Really, this has just made me terribly excited to see what’s coming – and I’m calling it now. Clara Oswin Oswald is a cosmic meme. It works, alright?

P.S. I was really remiss in not saying above that Matt Smith, as Eleven, was sublime. So, uh: Matt Smith, as Eleven, was sublime. There. He slouched around in Dickensian disgruntlement quite admirably.

 

1. He voiced Nine in Scream of the Shalka and portrayed Ten in the parody The Curse of Fatal Death. ?

2. Shhh, I know P.L. Travers is Australian. ?

3. Unfortunate phrasing, sorry. Given the ending and all. Perhaps I should say, instead, that she made my heart pitter-pat. ?

4. McGuire. This episode gave us Kermit arms: ?

 

 

Note on the Doctor Who GIFs: I found each of the Doctor Who GIFs on Tumblr and am crediting them to who posted them. If I have misatrributed any, let me know and I’ll fix it. The Strax GIFs were found at jupid and the Madame Vastra/Jenny GIF was found at dustily.

{ 2 comments… add one }
  • Yenifef February 28, 2016, 6:01 PM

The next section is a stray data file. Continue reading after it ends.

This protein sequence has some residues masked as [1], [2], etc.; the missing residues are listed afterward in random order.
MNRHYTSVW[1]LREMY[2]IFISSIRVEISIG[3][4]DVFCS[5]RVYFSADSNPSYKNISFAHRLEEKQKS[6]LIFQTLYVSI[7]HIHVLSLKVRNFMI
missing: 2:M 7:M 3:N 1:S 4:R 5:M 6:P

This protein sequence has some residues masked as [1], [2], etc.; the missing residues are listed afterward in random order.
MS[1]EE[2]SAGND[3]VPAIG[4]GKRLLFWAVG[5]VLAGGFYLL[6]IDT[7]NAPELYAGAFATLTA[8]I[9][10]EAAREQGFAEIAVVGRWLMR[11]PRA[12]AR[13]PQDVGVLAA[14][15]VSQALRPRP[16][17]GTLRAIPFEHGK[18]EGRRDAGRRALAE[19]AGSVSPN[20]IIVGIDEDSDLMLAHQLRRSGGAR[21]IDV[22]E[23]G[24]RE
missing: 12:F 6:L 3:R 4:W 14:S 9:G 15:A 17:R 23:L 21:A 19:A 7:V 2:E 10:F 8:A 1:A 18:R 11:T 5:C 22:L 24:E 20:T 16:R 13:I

This is weird and rambly so bear with me. Basically, there is alot of stuff out there on how Moffat is sxeist and this point of view is derived from a quote from an interview on Amy Pond’s character and the casting of Karen Gillan. These thoughts are not on that Per Se, but rather on the nature of writing and what agenda comes through in writing because I noticed something really strange last night. What I noticed was this. When River is present in the story, the story ceases to be about The Doctor and becomes the story of River through The Doctor’s eyes. Last year in my English class at university we studied a book called Praise by Andrew McGahan. This was not an enjoyable book for me. It was about realism, teen angst, drugs, alcohol and life at the centre of the dirty underbelly of a city. All things which I’d rather not depress myself with in reading. However, one of the very interesting things about Praise was its title. It is never specifically explained in the book, but from the male protagonist’s perspective, it is heavily implied by the author that the object of the book’s Praise is Gordon’s girlfriend Cynthia, a young woman who refuses to fit into either a virgin/whore dichotomy or into traditional feminine stereotypes. It is these attributes that make her the object of the novels Praise. Whilst watching the incredibly shippy Doctor/River scene last night, it occurred to me quite suddenly that River has become the object of Moffat’s Praise and this is reflected in the storylines she is in. As I stated above, because we see River through The Doctor’s eyes, and if we assume that Moffat, unlike RTD (who placed himself I think in terms of companions) is placing himself when writing in the role of The Doctor, it is River, and not The Doctor, who becomes the object of the story’s Praise. This has to be really unusual in any television show. I can’t think of one other show that has attempted to pull something like this off. Because New Dr Who, for as long as I can remember, has always been about having The Doctor as the centre of the writer’s Praise or human beings in general for the essential qualities that make us human but no one but The Doctor could be seen as the individual character of Praise. It has never been about one person. Let alone about one female human person. One could argue that Rose was praised by RTD BUT we are never told what makes her an object of Praise in the actual story, other than in her relationship with The Doctor ie she only is praiseworthy because of her affections for The Doctor. In the same way women on TV are usually praiseworthy because they fit gender norms, not because they break them. Moffat rewards River for breaking them. He absolutely does.What’s really interesting to me about River is the fact that Moffat gives us very good reasons for praising her. Reasons that are written into the story. Reasons that are shown and are explicitly canon, rather than implied or just assumed. Reasons that do not always even rely on The Doctor to place River as an object of Praise. She is praised, not punished by the storylines she is in for being who she is; a confident, mature, sexy, smart, dangerous, yet still loving older woman who refuses to fit into a gender stereotype because Moffat does not allow her to. She is praised for being River the woman, rather than River in terms of her relationship with The Doctor. The Doctor admires her and respects her and perhaps is even already in love with her but he feels these things because of the qualities she has without him, as much as for the qualities she has when she is around him. I don’t about what others think, but to me that is a really awesome television developement.River will always be equal to The Doctor because of the praiseworthy characteristics she already has. We know her stories ending. We know that she is praiseworthy right up to the bitter sweet end. But on top of that, when River enters the storyline, the story ceases to be about The Doctor and actually becomes about The Doctor in terms of River. That is a very interesting development. The male personality as defined by the woman exactly as Gordon was defined in Praise by Cynthia. If Cynthia was McGahan’s object of Praise, than River is Moffat’s object of Praise. And that makes me so very, very happy. I will watch this development with excitement. Because regardless of whatever issues with sexism Moffat has, River’s character is not sxeist. Her character is absolutely feminist. And if River is the type of woman that Moffat has as his personal idealised woman of Praise, then gosh darn it, I for one am not complaining. Women like River should be praised and not punished for the traits that they have (in real life and in popular culture). It is right that River should be praised for who she is. A woman who is herself, and is not punished for being herself. I only wish that there were more River’s on my television screen.